Most sane people understand that it was ugly, but had to be done. We get it. Really, we do. The problem all along has been the implementation of the process. Not the process itself. Geithner repeats the same line whenever he’s questioned about the bailout yet as unpopular as the bailout may have been (and remains) the issue has consistently been that Wall Street hardly missed a beat with enriching itself. That is what infuriates America. Wall Street is important but in no way did they or do they deserve to rise above this recession ahead of the Americans who were victims of Wall Street’s games. Deal with that and you’ll get a lot more support. Keep telling us about how it had to be done and you only annoy everyone outside of your closest family.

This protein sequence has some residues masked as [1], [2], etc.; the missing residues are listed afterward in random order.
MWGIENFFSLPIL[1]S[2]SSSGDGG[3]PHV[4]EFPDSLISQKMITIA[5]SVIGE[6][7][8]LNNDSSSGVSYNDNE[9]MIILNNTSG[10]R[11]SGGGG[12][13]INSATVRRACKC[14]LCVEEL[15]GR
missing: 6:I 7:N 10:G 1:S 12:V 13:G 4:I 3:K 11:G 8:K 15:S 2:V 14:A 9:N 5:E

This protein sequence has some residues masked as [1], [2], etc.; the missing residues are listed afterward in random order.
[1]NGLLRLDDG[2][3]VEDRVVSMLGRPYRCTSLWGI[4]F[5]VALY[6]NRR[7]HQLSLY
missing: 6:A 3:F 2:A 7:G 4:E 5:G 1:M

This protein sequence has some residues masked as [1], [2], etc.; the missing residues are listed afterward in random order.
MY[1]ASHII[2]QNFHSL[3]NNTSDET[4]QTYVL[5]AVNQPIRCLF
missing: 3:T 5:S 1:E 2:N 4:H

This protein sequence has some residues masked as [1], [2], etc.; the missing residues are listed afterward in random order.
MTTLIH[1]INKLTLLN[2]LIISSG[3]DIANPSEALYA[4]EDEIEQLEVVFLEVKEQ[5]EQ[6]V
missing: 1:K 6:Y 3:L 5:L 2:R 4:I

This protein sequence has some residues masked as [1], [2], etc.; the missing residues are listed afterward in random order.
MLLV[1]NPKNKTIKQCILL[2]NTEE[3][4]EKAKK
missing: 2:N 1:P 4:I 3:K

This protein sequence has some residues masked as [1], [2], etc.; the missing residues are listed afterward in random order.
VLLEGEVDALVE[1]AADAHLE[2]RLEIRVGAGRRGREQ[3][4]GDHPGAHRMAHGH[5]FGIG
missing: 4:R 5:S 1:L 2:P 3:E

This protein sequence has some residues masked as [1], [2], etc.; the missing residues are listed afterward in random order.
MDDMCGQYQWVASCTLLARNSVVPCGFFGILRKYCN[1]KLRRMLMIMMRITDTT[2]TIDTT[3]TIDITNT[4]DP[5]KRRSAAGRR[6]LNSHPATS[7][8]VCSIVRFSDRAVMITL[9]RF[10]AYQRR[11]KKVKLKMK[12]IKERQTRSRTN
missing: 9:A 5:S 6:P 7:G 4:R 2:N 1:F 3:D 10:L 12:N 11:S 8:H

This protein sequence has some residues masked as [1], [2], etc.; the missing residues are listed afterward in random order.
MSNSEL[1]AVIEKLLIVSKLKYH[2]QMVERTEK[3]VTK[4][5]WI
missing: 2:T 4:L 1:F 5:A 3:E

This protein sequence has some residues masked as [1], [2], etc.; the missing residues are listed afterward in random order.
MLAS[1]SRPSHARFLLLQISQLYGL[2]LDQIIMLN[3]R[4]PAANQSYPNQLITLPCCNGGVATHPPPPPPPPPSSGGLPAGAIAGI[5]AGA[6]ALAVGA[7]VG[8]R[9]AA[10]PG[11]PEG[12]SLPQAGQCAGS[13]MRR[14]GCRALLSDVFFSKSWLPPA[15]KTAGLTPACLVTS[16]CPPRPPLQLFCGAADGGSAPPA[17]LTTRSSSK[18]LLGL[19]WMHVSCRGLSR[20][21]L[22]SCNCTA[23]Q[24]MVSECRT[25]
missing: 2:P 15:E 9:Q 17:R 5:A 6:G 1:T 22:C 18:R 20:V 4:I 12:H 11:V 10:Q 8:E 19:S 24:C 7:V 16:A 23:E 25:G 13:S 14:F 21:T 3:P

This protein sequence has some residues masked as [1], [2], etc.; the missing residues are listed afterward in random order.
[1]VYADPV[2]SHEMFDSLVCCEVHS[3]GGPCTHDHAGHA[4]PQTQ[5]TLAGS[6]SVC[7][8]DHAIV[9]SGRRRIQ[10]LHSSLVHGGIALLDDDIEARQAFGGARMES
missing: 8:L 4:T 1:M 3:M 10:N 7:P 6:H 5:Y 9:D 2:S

Everyone expected former Goldman CEO Hank Paulson to help out his old friends on Wall Street but most assumed there would be some changes from the administration that campaigned on “change.” Staying the course is not change.
But in a nationally broadcast interview, Geithner also argued that President Barack Obama had no choice when facing a financial crisis but to support then-President George W. Bush’s “unpopular” bailout plan.
Geithner said the other option was to “stand back” and do nothing, “and that would have been calamitous for the American economy.”
Geithner was president of the Federal Reserve Bank of New York at the peak of the crisis. The New York Fed managed bailouts including the $182 billion rescue of insurance giant American International Group Inc.
In September 2008, the government embarked on a program of assisting the threatened financial institutions, eventually creating the sweeping, $700 billion Troubled Asset Relief Program (TARP) used to rescue teetering banks.